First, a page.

Immigration Minister Iain Lees Galloway has told Radio New Zealand that the government will ‘hold fire’ on changes to the rights of international students to work while studying.
The admission comes after RNZ revealed that officials were advising a cautious approach in order to protect tertiary institutions.
An Official Information Act request by RNZ revealed warnings from officials that changing student visa settings could damage the international education industry in the wake of falling Indian applications.
According to RNZ, the documents outline risks to cracking down on student visas including less money for the international education sectors, and an uncertain future for some tertiary institutions, creating short term labour shortages and damaging international relations.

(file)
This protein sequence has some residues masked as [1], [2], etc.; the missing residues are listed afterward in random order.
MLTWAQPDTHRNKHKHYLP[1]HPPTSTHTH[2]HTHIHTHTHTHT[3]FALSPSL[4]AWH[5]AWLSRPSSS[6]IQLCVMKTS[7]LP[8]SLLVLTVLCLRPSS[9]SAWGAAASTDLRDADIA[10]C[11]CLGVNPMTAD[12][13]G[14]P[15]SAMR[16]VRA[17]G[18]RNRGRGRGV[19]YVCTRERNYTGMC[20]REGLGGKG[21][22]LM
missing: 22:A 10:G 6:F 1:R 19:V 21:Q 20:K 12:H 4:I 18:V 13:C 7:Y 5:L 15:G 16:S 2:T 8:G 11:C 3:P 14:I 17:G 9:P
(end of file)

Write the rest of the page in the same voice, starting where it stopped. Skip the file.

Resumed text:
The documents also said that allowing students to work in New Zealand after they finish studying has been a factor in “the gradual decline in the average skill level of new permanent migrants” over the last five years.
During the election, Labour campaigned on limiting students’ ability to work during and after studies. The Minister told RNZ that he has decided to focus first on possible reforms to post-study work rights.
Before the election, the Tertiary Education Union cautioned that Labour needed to make sure its policy to limit immigration by reforming the student visa system did not have a knock-on effect on the public institutions that the last government has made reliant on fees from international students.
National changed the tertiary education sector and cut funds by so much that many public institutions now depend on attracting increasing numbers of international students to maintain financial viability.